Thompson: “You must speak louder.”
Hanson: “This is my conversational mode.”
Hanson begins with a well known anecdote from the Tate discussion list. A rather unfunny quote from Douglas Kahn.
I can’t understand him.
His accent (French?) is obscuring his words.
“My objective is not to define, but to engage dialog between sound art and sociology.”
He draws a rather spurious parallel between sound artists entering the realm of institutional visual art, with that of sociologists entering the art world.
“…restaging of studio space in public galleries…using the examples of Bruce Nauman and Matmos.”
He is hard to understand. He is rushing his words.
Garble. Garble. Garble.
The audience has their heads in their hands.
“The modern sound artist’s studio puts the composer in the same position as the painter in front of his canvas. i.e. working directly with sound.
The rhythm of his speech is irregular, fractured. Is he not confident? I don’t feel confident in what he is saying to me. He halts, backtracks, and allows himself smug asides. He taps along to a movie of Bruce Nauman’s ‘Mapping the Studio’ (1968). Is that part of the presentation? He pauses for water. His throat is dry. He IS nervous.
“Am I alright for time?”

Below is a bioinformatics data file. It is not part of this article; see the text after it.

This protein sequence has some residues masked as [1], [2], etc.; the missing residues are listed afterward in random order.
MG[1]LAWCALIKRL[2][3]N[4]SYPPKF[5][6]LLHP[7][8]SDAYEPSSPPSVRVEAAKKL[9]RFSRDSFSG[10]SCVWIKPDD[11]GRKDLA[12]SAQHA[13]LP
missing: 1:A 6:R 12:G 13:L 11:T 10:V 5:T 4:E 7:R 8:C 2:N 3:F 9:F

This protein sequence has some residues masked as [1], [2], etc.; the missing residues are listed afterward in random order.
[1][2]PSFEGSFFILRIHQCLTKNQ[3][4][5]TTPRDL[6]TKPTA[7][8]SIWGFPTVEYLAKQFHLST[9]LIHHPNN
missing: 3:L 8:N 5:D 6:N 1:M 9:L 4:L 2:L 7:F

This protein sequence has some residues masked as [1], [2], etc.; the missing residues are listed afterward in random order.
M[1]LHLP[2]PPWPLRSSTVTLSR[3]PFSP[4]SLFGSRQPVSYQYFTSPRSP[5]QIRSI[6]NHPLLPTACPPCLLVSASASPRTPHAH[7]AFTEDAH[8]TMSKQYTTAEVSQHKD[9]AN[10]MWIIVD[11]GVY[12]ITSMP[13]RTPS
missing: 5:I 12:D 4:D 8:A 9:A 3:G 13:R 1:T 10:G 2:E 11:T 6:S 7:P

Thompson : “10 minutes.”
Thompson : “That’s a question.”
He rushes through Nauman and now we are with Matmos. Their piece ‘Work, Work, Work’, is used as an example of restaging the studio in a public space.
Mutter. Mutter. Mutter.
In this piece Matmos installed their studio in a gallery and interviewed the first visitor of the day, which they used as the basis of a composition, which they created in front of gallery visitors, with the aim of revealing their working process. Their motivation for this was because many electronic artists, in their words, and Hanson’s, think they are “splitting the fucking atom or something.”
“…in the artists’ studio, or the post-artists studio, if you will…”
“…the phenomena of sound art…”
“…unease at the sight of sound…”
“…so I’m going to listen to Matmos now…”
playback > > A piece of Matmos.
After the piece finishes, Hanson wants us to applause.
Questions from the audience.
Someone asks about portability and mobility in this era of the laptop.
Hanson: “What do you want me to say about this?” (bluntly with disinterest)
Talk turns to Markus Popp (Oval) designing his own software.
Stollery makes an observation that new PhD electro-acoustic composers have not been showing interest in the facilities available in the studios of the institution here in Aberdeen. They are technologically self sufficient, and are much more likely to work from their own home or portable systems, only using the university for final mixes and mastering.
External hard drive has been found.